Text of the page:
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Share What Embarrasses You

Reading Time: 2 minutes, 42 seconds I used to think that sharing my embarrassing qualities was a very
Share What Embarrasses You
Reading Time: 2 minutes, 42 seconds
I used to think that sharing my embarrassing qualities was a very bad thing to do.
I used to think that it would make people no longer like me.
I used to think that.
I no longer do.
Because sharing my embarrassing qualities makes me relatable.
Because we all have something about us that embarrasses us–or has the potential to one day embarrass us.
And these embarrassing qualities actually give us a huge advantage.

What Embarrasses Me
Is there something about yourself or your life that embarrasses you?
For me, there are plenty of things. For one, I pick my skin when I’m anxious. I know it’s not a good thing to do, but it happens. It’s gotten better over the years, but the behavior has its roots in anxiety and OCD. It’s something that started happening when I was a teenager. It continues to this day.
There was a point in my life when I never would have shared that kind of information? But now I don’t care so much. Why? What changed?
I now know from experience that this kind of information makes me relatable. Whenever I’ve shared something online that I thought would be too much for others, it was precisely the kind of information that had the biggest impact. It was information that made others want to reach out to me and share their stories.
Social worker and researcher, Brene Brown, has built an entire career on studying shame (Awesome video at the end of this issue). And you know what? Shame in only shame when we don’t talk about the “shameful” topics. Once we talk about them, the shame goes away.
What to Do if You're Embarrassed
If there is something in your life that embarrasses you, this is what you need to do.
  1. You need to understand why it’s embarrassing you. Ask yourself questions. Be ruthlessly honest with yourself. Questions like, “Where is this pain coming from?” “When did it start?” “Why do I feel the way I do?” “Is there actually any good evidence that I should be embarrassed about this, or is it mainly in my head?”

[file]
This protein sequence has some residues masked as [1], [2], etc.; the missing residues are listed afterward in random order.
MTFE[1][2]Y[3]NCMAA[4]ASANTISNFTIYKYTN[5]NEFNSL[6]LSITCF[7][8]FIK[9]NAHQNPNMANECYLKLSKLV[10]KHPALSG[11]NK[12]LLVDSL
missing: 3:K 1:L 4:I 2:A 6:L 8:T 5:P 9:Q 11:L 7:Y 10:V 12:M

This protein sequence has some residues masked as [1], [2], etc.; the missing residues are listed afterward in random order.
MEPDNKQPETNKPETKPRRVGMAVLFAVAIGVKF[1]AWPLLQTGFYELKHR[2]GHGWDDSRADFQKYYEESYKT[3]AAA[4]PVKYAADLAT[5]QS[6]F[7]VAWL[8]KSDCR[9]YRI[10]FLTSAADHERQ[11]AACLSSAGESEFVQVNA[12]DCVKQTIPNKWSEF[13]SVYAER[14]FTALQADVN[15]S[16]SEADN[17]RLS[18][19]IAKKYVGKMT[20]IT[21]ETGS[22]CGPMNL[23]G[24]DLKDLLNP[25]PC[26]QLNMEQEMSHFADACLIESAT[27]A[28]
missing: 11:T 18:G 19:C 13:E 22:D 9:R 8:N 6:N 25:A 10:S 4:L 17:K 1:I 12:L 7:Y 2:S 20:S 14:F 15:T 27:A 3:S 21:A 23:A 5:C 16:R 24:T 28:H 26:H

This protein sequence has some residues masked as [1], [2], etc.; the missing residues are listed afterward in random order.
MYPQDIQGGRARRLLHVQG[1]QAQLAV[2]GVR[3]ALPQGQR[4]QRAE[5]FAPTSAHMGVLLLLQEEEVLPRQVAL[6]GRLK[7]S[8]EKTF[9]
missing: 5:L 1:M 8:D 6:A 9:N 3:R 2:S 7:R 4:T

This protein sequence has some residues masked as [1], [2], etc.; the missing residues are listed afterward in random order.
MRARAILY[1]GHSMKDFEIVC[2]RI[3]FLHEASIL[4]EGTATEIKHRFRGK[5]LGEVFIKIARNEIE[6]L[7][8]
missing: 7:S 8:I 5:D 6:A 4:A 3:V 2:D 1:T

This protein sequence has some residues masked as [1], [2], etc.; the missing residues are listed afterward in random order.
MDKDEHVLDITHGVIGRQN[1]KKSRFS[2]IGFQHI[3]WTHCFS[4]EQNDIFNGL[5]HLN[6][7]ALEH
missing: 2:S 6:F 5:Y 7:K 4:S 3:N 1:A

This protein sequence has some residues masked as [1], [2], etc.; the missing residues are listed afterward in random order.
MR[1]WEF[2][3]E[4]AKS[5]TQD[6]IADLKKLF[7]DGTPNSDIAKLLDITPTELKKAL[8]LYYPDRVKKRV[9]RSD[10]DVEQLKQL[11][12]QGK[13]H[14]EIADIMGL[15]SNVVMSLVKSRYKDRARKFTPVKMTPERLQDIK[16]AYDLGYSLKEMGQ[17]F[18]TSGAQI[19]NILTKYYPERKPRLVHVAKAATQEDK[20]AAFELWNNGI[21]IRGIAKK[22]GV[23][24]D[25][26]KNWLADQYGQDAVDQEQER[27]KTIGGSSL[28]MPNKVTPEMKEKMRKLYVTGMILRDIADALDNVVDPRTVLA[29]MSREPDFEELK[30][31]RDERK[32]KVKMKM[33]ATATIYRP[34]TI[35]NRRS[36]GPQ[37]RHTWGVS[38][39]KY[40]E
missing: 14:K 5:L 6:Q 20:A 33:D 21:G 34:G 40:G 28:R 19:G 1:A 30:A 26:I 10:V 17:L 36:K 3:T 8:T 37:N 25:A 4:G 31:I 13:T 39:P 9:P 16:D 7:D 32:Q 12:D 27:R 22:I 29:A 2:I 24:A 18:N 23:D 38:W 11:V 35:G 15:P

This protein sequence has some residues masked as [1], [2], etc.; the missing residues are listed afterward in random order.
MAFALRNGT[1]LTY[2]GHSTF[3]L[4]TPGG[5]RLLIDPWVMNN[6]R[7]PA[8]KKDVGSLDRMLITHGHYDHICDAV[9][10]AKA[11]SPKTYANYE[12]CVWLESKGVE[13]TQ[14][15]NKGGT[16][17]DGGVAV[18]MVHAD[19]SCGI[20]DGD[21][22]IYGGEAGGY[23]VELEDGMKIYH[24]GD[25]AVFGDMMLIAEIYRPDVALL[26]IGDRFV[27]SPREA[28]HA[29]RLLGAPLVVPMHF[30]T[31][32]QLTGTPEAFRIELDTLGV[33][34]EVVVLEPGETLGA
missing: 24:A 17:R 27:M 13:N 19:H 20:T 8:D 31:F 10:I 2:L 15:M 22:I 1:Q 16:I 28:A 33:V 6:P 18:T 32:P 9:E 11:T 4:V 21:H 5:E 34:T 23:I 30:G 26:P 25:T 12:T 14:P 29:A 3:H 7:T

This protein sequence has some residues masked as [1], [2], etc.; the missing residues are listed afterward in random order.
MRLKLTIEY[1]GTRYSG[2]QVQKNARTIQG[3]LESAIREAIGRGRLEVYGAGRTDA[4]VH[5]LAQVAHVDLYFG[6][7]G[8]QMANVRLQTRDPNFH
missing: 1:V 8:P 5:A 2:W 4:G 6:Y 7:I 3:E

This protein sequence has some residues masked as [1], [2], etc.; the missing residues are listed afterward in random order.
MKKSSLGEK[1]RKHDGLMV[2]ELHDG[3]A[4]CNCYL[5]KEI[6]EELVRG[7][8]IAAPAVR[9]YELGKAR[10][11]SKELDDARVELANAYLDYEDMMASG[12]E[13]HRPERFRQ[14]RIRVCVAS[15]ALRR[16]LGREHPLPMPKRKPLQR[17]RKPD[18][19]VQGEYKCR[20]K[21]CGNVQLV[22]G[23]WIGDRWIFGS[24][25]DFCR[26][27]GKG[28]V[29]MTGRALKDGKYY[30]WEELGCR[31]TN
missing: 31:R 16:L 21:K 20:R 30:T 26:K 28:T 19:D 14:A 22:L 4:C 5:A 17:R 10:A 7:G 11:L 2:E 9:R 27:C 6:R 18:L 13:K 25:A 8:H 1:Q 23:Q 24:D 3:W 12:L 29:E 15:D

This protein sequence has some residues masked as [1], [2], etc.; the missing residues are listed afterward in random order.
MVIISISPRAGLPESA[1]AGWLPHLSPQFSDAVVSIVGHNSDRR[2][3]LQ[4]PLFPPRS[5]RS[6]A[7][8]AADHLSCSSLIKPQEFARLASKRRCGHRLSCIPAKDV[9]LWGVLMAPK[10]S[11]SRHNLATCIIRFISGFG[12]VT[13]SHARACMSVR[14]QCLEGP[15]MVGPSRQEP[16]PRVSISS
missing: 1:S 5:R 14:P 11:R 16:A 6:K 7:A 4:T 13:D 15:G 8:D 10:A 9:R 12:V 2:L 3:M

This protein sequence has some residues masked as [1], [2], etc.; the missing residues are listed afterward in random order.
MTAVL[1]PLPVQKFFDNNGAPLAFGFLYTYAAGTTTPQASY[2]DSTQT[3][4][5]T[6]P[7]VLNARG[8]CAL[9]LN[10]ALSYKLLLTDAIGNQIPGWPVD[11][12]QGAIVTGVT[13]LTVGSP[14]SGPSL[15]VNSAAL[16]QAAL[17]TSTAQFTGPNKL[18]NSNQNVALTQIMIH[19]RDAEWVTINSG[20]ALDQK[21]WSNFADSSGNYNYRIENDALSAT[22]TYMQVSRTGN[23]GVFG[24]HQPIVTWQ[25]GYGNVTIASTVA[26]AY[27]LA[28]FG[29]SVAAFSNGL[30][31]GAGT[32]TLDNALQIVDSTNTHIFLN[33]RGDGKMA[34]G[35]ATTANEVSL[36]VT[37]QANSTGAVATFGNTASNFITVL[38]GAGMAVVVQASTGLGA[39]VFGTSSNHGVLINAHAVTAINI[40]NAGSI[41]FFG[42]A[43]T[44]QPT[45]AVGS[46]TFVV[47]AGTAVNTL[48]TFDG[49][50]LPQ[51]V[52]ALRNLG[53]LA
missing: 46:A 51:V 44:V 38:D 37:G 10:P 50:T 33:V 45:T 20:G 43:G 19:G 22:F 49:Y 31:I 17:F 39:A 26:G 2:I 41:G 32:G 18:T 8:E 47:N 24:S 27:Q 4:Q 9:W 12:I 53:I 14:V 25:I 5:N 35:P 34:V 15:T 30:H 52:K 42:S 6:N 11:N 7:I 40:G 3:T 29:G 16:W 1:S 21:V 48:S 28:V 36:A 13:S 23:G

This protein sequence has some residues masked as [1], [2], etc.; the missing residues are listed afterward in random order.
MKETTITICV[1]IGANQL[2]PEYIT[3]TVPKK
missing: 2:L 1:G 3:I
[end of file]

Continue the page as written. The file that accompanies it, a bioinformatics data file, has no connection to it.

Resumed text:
2. Once you have the questions, test them in the real world. Questions start you down a new path. Now it’s time to walk it. Test out your questions in the real world. There are, without a doubt, small actions you can take to see if you truly have a reason for deep embarrassment. Take the small, safe actions that can. Start today.
  3. Then, open up more and more. Life is one long process of opening up to be who you truly are. If something is causing you pain, it’s worth figuring out why that is. Of course, you want to approach it in a safe, structured way. There’s no need to rip off a bandage when a incremental, thoughtful approach will do just fine. Take small steps that lead to bigger steps.
Remember, feeling embarrassed does not mean you are an embarrassing person. It means you are a person, period.
Embarrassment is just an emotion; it’s just a signal that something is going on. It doesn’t determine your fate.
We’re humans. Social status is important to us. It kept our ancestors alive, but times are no longer how they once were.
Now, sharing what embarrasses you is a strength.
It lets others know that you’re a person worth admiring.

Keep going and believing in who you are,

P.S. Check out this Brene Brown video on shame. It’s amazing.
Listening to shame | Brené Brown
Listening to shame | Brené Brown
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Don’t miss out on the other issues by Jordan Brown - Mental Health Newsletter Writer, Poet, Social Worker, and Advocate
Jordan Brown - Mental Health Newsletter Writer, Poet, Social Worker, and Advocate

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